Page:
Wolfgang the dog helps visually impaired student during visits at Hamburg library

In Hamburg Area High School library, therapy dog in training Wolfgang plays ball with Hamburg sophomore Mason Ansel, 16, who has Usher Syndrome type 2, which affects his vision and hearing.
In Hamburg Area High School library, therapy dog in training Wolfgang plays ball with Hamburg sophomore Mason Ansel, 16, who has Usher Syndrome type 2, which affects his vision and hearing. Lisa Mitchell - Digital First Media

Hamburg Area High School sophomore Mason Ansel, 16, who has Usher syndrome type II, which affects his vision and hearing, has been visiting with therapy dog in training, Wolfgang, in the school library.

“Wolfie makes me feel really happy. He makes me calm,” said Mason who has been visiting Wolfgang since October. “He always lays on me and likes to play with me. He likes to lick me a lot.”

Mason said he feels sad when he doesn’t get to see Wolfgang because he is his best furry friend.

“He started coming over and he really hit it off with Wolfie,” said Kelly James, personal care aide who assists Mason navigate the classroom and school with everyday activities. “He lights up when he sees Wolfgang. It’s a treat for him.”


If in a bad mood, a visit with Wolfgang raises his spirits. James said visiting with Wolfgang definitely benefits Mason. In addition to keeping Mason calm and happy, the visits motivate him to complete his class work.

“There’s a special bond between the two of them. He’ll see Mason come in the morning, and Wolfgang will immediately sit and wait for Mason to come up and pet him. They love each other,” said James. “They’re really good together. Wolfie is an amazing dog.”

Hamburg High School Librarian Teresa McCarthy has been raising the German Shepherd since puppyhood, brining Wolfgang to school everyday during training to be a seeing eye dog. When Wolfgang failed his seeing eye dog test due to creating dog distractions, McCarthy began to look for an alternate career path for Wolfgang. He is now enrolled in the therapy dog training program.

“The irony for me is that Wolfgang was rejected from the seeing eye dog program for dog distraction yet here he is making an impact with a visually impaired person everyday,” said McCarthy. “Mason comes in to see Wolfgang. He just loves Wolfgang and Wolfgang loves him.”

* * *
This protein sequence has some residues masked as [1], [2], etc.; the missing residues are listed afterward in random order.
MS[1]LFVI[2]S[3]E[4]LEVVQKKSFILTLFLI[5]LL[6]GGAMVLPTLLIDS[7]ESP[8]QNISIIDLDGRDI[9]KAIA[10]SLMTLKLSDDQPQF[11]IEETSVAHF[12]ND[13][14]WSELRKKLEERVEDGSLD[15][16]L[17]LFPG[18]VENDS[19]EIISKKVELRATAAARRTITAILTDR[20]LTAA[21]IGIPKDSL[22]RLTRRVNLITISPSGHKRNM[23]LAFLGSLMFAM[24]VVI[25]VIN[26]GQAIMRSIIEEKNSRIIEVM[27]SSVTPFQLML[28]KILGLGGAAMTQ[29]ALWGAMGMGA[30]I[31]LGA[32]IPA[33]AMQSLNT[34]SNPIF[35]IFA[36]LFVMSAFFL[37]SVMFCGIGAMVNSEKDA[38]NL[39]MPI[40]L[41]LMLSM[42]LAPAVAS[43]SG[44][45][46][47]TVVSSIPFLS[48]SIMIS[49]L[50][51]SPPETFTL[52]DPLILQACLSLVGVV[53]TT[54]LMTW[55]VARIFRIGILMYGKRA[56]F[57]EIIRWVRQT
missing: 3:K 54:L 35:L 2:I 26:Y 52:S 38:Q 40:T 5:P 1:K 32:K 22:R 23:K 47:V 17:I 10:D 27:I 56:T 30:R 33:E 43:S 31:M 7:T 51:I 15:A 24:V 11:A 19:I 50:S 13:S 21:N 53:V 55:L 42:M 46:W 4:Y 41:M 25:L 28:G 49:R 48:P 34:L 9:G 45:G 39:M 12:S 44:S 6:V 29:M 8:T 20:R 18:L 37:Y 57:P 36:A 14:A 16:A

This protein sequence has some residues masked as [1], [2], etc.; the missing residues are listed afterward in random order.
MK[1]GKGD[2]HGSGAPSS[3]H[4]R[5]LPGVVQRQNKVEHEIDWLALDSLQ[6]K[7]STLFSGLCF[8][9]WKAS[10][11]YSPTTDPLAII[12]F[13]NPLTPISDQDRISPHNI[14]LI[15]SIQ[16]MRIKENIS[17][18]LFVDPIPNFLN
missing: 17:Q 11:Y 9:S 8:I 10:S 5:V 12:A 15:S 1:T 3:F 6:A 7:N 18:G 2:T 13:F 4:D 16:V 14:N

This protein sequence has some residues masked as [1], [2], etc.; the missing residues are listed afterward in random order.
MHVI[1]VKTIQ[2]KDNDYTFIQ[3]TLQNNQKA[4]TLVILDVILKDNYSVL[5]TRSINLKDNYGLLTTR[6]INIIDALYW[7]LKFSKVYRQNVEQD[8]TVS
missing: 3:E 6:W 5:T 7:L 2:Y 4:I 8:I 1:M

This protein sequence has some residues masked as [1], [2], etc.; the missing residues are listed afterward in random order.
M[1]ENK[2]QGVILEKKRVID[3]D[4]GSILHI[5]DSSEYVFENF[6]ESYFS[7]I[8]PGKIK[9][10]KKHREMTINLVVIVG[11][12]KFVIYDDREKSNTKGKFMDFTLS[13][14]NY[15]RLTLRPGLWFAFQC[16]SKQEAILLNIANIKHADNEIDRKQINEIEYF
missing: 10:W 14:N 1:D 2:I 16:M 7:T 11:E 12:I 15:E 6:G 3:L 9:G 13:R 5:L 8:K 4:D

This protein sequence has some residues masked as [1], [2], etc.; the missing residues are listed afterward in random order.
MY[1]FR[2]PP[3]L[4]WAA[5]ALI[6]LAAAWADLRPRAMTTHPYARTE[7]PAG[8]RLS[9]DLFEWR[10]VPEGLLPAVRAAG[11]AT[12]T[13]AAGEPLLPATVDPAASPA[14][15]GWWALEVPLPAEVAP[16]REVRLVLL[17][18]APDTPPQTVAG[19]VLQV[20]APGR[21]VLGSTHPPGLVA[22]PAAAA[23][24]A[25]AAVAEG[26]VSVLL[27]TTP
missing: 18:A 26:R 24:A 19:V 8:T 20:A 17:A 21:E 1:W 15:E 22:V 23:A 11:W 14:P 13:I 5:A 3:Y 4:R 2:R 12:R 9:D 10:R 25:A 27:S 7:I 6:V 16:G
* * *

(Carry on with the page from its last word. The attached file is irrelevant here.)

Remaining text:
The duo will sit together on the floor of the school library, Wolfgang with his head in Mason’s lap. They play ball together, Mason laughing and smiling as Wolfgang runs after the tennis ball. Almost as if Wolfgang is smiling, his tongue flops out of his mouth as Mason rubs his belly.

“Wolfgang is very gentle with everyone but with Mason he is even more gentle,” said McCarthy.

Wanting to show his love and appreciation of Wolfgang, Mason made a braille art picture of a dog in braille class, using braille to create the picture and says, “My dog friend. To Wolfie, from Mason.”

“It’s nice that they have a bond,” said McCarthy. “He made art with a braille machine and is using his talents that he has to show his love and appreciation that Wolfgang is here for him, to brighten his day and make him happy.”

Wolfgang is enrolled in Therapy Dog International. His test is scheduled for the day before Easter. There are 13 things that Wolfgang and McCarthy have to do together to pass, said McCarthy.

“He’s so smart. He learns things so quickly and a lot of it he did know from the training that I did with him for a year and a half (for seeing eye dog). So after he passes the (therapy dog) test, I can continue taking him places, hospitals, nursing homes,” said McCarthy, who plans to get another puppy to raise. “He’s just so good around people.”

McCarthy has been told by students that Wolfgang really calms them down and brings them happiness. If having a bad day, students come to the library to visit with Wolfgang. Wolfgang is a member of the Hamburg Area High School family, she said.

“They just really enjoy having him here,” said McCarthy.

She hopes visits with Wolfgang improve academics. While she has not done any studies, McCarthy believes there would be a correlation.

“The whole irony for me is that Wolfgang couldn’t be a seeing eye dog yet he’s still so important in the life of this visually impaired student. It was meant to be,” said McCarthy. “At the seeing eye, they call it a career change... It’s a happy ending. He’s still helping people and will continue to... He’s not done working, he’s just getting started.”

About the Author

Lisa Mitchell

Lisa Mitchell is the editor of The Kutztown Patriot and Managing Editor of Berks-Mont Newspapers. Reach the author at lmitchell@berksmontnews.com or follow Lisa on Twitter: @kutztownpatriot.